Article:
In 1909, arising out of a desperate situation, Okil Chandra Sen wrote this letter to the Indian Railways:
Whether or not his letter or the following situation had the Indian Railways smacking a tiny chamber hole between boggies remains a mystery.
I’ve used the Indian railways for as long as I can remember. My father’s privileges as a railway employee gave us free rides across the country every year.
Thanks to these little perks, I began rail yatra when I was eight years old! So that sort of puts me in a distinguished place to recount my years as a faithful rail traveler. I can tell you with absolute certainty that much has changed since the 1980s.
While change is inevitable, there are also certain things as stubborn as a mule. In some other context, such stubbornness and determination would yield great achievements, but not in the context of a toilet. Look at it (actually, don’t since you might gag), we’ve maintained some steadfast dedication to stinking, dirty toilets. If we want to assign names of Greek gods to folks who can aim right while the wheels spin, then by golly you are a Greek God of all sorts.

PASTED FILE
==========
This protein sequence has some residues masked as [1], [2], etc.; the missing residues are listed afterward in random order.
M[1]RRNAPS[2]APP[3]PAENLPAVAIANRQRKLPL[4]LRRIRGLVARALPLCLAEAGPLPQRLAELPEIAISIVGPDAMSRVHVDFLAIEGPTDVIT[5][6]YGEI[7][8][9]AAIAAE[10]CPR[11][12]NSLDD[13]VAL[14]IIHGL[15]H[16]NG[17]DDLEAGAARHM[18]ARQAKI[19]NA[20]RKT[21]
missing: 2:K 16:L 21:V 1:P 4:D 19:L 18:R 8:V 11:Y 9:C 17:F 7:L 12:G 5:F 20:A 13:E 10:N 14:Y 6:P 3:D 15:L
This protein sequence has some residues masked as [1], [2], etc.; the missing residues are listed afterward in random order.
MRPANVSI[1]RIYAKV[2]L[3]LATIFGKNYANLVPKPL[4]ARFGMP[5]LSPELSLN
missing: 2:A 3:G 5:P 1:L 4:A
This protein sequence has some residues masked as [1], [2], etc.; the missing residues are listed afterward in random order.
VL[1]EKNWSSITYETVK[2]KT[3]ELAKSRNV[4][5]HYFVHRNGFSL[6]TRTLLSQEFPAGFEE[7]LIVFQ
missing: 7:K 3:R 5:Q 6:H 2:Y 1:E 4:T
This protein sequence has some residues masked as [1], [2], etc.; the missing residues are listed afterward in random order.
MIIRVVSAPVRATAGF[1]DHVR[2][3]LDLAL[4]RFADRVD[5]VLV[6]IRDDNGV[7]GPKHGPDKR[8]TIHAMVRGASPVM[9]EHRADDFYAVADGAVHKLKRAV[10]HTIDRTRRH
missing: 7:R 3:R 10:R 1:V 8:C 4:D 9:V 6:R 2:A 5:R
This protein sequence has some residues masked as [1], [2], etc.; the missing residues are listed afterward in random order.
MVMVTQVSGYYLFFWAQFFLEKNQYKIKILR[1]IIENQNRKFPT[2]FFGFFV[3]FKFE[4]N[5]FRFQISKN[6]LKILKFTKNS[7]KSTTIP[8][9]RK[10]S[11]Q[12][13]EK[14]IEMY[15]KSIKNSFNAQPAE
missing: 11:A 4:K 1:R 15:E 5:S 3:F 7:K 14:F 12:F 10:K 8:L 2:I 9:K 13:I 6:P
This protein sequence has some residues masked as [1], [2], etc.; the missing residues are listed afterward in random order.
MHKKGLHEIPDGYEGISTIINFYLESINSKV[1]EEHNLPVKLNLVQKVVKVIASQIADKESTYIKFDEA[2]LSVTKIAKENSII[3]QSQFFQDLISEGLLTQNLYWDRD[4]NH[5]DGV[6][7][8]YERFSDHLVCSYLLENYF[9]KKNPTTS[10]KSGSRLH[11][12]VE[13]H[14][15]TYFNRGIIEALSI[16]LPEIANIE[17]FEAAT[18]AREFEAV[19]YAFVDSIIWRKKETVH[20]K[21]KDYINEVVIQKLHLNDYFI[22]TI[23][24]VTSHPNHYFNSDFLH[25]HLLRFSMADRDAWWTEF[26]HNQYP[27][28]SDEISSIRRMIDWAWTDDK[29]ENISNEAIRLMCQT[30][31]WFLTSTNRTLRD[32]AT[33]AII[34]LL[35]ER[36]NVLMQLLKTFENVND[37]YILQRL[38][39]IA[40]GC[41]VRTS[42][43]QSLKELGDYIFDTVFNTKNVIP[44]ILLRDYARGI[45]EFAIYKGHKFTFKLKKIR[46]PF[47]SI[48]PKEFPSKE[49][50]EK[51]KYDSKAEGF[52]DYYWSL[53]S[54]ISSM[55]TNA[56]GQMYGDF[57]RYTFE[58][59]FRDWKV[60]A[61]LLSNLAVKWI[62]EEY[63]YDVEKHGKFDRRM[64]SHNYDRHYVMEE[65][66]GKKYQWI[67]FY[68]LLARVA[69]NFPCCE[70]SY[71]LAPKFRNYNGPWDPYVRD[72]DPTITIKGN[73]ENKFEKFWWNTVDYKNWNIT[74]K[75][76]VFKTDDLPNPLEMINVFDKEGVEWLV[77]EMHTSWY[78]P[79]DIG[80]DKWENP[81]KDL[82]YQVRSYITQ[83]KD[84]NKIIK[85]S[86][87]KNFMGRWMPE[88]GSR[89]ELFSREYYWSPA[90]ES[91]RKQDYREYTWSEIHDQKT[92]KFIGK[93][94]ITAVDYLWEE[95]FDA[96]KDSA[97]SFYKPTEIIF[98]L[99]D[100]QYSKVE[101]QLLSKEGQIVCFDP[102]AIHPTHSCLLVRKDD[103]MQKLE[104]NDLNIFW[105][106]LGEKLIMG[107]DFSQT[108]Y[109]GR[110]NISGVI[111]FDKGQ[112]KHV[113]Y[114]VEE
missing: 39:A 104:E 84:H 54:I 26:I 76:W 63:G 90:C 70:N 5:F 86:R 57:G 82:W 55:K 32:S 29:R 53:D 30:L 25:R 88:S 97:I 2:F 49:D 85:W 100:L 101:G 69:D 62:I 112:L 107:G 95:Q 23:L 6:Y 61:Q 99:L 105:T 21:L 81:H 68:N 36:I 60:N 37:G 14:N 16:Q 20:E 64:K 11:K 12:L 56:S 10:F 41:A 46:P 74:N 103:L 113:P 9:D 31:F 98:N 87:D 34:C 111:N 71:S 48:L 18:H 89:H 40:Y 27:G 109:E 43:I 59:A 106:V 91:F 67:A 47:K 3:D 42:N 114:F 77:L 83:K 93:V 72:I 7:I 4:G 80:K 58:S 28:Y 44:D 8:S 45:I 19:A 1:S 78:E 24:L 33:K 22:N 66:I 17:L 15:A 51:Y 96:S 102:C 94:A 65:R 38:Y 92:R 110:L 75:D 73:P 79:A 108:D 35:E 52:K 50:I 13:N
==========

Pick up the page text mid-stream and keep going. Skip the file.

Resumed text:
If you’ve traveled by train, which most of us have, then you know how this rolls. If you haven’t, you’ve missed one heck of an experience. You thought six-flags has it down for the best roller coaster ride? I’ll laugh that loud, guttural laugh now…muahahaha. No! The craziest of all rides are inside the Indian railway toilet in a superfast express with your pants down! There…I said it.
If you are a woman, it’s a nightmare, but if you are a man, then it’s apocalyptic. The collateral damage is determined by the attire you wear (read my earlier post on wardrobe malfunction). Take, for instance, the sari…Your squatting expertise will determine your choice of Indian or Western (oof..so many choices). Upon entering the toilet, it’s like a bar scene…bottoms up! You immediately hold the bottom of the sari up for fear of getting it wet. If it’s a salwar-kurta or leggings-kurta, then the problem is further compounded since you have to preen over your kurta to look past your falling hair and dupatta. You might be saved a lot of trouble if you wear pants, but nothing can save you if you are not a sure-footed person, if you know what I mean.
Sure-footed or not, what stares you in the eye next is near catastrophic. Why? Because once you get over the nervousness and paranoia of how to navigate this mysterious test of agility, balance and precision (feel like a tight-rope artist ?), you need to figure out where or what to hold. The confusion arises when you begin to look for a spot that is potentially germ free. Here’s where men make a grand entrance.
I’m not a man but I can only fathom the challenge of the flow in a moving locomotive. On a normal day, I have a horrendous time telling my ten-year-old that he cannot act like the sprinkler in the garden when he uses the toilet, but who ever listened to their mom, right? So I can’t imagine what it’s like for a man inside a rail toilet.